restricted access Leon Edel and Literary Art (review)
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Reviewed by
Lyall H. Powers, ed. Leon Edel and Literary Art. Ann Arbor: UMI, 1988. 192 pp. $39.95.

This festschrift celebrating Leon Edel's eightieth birthday is even more of a mixed bag than such productions usually are. Besides poems by William S. Merwin, Marjorie Sinclair, and Diane Wakoski, an excerpt from a novel by Michael Ondaatje, an essay with eight drawings by Lamb House's present occupant Sir Brian Cook Batsford, two one-paragraph "Letters to Leon" by Merwin and Sir Rupert Hart-Davis, two cartoons by M. G. Lord, a biographical introduction and tribute by Lyall Powers, two informal essays on writing biography and reading James by Joseph Blotner and Cynthia Ozick, and ten more or less scholarly articles on Edelian biography, biography as a genre, various fictions by James, and some social, literary, and historical contexts that James and a few of his contemporaries (Hopkins, Wharton, Woolf, Dreiser) deployed in their work, the volume also features an interview with James Baldwin, who reveals how another voluntary exile living among Europeans but writing about Americans "became, in a sense, [End Page 646] my master." "It was something about point of view, something about discipline," Baldwin muses on the example of Henry James. "And something about the silence in which I myself was living." Three of these contributions have appeared elsewhere, two are revisions and one a translation of previously published work.

Of the scholarly essays, Robert Bernard Martin's meticulous exploration of possible sources for Gerard Manley Hopkins' "The Wreck of the Deutschland" in contemporary newspaper accounts of a shipwreck and Hopkins' experiences at a Jesuit novitiate offers the closest parallel (and, in a sense, the most sincere tribute) to the persuasive power and critical elegance of Edel's psychobiographical methodology. Adeline Tintner's claim that there is "A Source for James' The Ambassadors in Holbein's The Ambassadors (1533)" is a characteristic example of this prolific critic's thorough command of James's work and life, but I found her reading of the novel somewhat mechanical. One can make more or less the same assessment of S. P. Rosenbaum's analysis of Virginia Woolf s use of her early diaries, Sergio Perosa's thematic study of "The Aspern Papers," and Powers' exploration of James's notion of "the missed experience": solid, careful, sensible, and knowledgeable, but practicing biographical criticism in a less sophisticated manner than this collection's dedicatee.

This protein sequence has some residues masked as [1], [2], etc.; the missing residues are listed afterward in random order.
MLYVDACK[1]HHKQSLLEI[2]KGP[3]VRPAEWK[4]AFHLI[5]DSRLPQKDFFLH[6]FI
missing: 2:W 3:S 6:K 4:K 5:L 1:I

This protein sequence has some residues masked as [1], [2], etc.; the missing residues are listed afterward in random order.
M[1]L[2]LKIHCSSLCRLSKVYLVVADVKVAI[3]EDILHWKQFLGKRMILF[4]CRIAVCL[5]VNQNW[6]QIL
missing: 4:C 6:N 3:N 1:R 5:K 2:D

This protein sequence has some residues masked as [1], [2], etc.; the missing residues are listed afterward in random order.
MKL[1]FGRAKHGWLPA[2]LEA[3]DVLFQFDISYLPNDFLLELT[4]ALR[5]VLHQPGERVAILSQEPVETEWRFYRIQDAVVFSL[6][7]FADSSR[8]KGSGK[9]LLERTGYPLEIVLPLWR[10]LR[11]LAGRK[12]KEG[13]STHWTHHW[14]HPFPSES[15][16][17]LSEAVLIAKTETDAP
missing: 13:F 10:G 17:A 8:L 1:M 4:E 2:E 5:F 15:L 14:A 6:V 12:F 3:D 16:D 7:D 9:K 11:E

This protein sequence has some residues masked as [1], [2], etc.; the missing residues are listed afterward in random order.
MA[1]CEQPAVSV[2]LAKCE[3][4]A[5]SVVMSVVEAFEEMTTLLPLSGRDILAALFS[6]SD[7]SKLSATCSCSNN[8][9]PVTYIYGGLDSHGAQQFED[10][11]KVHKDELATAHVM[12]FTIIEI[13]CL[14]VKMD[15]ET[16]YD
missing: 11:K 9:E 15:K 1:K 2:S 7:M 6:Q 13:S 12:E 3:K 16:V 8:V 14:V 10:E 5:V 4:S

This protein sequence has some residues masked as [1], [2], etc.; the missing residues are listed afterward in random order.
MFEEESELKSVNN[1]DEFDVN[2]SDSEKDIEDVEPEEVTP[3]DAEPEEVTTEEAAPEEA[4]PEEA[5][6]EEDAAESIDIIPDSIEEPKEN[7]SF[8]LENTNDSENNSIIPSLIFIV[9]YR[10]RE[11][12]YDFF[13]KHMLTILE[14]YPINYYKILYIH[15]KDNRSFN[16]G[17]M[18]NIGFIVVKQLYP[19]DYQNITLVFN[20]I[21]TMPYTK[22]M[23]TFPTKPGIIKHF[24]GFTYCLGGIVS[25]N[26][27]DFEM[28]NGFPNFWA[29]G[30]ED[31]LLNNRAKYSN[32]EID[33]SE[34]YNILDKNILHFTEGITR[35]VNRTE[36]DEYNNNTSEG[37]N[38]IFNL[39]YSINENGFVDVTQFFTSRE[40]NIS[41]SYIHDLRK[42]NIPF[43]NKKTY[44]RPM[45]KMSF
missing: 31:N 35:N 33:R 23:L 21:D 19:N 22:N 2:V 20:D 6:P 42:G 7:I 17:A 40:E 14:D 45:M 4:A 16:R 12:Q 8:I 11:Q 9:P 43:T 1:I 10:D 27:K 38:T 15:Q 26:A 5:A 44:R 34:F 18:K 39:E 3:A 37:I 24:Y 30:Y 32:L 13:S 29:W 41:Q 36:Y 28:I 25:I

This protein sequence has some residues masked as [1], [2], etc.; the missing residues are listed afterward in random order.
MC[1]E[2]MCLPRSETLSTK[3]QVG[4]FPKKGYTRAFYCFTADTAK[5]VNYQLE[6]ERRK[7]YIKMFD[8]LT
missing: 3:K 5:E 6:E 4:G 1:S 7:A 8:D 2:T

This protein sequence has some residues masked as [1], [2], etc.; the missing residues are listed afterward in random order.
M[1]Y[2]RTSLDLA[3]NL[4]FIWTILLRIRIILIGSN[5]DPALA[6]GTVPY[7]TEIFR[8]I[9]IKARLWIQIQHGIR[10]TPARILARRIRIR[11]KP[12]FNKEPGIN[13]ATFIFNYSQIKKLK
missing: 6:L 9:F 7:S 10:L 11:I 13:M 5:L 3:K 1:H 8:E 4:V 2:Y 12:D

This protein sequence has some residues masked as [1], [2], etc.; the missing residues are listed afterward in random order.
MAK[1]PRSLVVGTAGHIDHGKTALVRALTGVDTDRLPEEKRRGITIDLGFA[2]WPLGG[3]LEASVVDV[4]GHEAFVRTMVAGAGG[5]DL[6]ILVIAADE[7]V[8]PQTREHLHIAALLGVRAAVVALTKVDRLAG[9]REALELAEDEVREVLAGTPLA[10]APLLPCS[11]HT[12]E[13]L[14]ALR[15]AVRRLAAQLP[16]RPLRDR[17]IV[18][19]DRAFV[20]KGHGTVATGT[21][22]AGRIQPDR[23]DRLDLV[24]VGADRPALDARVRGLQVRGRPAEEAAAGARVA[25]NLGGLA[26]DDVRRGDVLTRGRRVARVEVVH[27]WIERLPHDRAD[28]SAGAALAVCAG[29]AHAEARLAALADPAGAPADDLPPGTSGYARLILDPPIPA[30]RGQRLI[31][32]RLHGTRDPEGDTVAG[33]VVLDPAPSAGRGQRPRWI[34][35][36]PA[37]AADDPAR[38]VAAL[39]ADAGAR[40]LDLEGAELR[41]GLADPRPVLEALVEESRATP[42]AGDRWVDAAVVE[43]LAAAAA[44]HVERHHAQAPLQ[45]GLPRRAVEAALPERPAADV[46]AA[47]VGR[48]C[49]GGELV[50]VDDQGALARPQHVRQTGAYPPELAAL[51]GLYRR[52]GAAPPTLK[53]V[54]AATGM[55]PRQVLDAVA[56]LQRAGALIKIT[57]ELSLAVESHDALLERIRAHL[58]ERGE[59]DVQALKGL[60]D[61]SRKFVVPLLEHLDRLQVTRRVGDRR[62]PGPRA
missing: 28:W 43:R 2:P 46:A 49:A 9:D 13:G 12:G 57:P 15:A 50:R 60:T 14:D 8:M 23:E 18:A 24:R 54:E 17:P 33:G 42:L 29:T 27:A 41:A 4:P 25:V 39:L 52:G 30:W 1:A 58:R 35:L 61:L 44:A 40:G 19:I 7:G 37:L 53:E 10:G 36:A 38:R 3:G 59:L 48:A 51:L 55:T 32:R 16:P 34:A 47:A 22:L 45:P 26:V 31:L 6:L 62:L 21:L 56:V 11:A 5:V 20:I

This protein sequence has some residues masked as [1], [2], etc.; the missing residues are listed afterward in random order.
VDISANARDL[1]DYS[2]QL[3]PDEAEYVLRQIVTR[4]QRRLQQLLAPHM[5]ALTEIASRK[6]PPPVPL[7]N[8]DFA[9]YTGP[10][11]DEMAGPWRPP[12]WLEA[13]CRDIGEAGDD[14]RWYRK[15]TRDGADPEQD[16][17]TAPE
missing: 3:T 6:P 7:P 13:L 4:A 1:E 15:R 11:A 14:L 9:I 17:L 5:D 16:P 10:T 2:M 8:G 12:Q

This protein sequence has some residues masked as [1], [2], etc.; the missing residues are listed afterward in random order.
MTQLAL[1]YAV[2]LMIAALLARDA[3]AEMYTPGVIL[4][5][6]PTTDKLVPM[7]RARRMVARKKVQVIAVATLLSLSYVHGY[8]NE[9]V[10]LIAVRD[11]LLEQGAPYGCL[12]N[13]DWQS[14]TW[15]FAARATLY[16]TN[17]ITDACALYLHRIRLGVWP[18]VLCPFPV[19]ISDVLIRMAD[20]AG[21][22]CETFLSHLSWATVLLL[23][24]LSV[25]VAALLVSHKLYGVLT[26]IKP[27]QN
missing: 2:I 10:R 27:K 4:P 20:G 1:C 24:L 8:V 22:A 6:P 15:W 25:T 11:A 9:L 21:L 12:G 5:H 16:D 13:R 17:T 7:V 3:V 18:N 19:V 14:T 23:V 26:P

Such epigonal slippage is also evident in the essays dealing with writing and reading biography. Blotner provides a few conflicted observations on his research technique and proclaims his ignorance of biographical theory. Dennis Petrie and Daniel Mark Fogel celebrate Edelian biography but never escape a rather old-fashioned stylistic approach: that is, Edel is a great biographer because he writes well, manipulating his material and his prose as if he were a novelist. This is to mystify rather than to clarify the issue. Novel-writing has a constantly changing history; it is not a stable cultural practice; life-writing's relationship with it is also constantly shifting. Indeed, why privilege the novelistic? Couldn't the early English novel (or the modern American novel) just as easily and inadequately be described as biographical because it stresses the verisimilitude of individual experience? It is (among other things) the ongoing relationships between the novelistic and the biographical (in all their various, unstable modes) that need to be recognized and articulated here, although not in the timid, oblique manner of Abraham Edel, who tries to use philosophical discourse to place "Biography Among the Disciplines." "In some respects [he concludes] it would be worth exploring the notion of the biographer . . . as not merely the writer of lives but as the theorist of lives. . . . Perhaps too, then, there is a dimension of making lives in the task of writing lives." Beginning rather than ending with this crucial premise is the way to make a significant contribution to the poetics of biography in the late twentieth century. One might have conjectured that the legacy of Leon Edel would have included such a stipulation, but, judging from this and other testaments to his example and influence, one might be wrong. Perhaps the...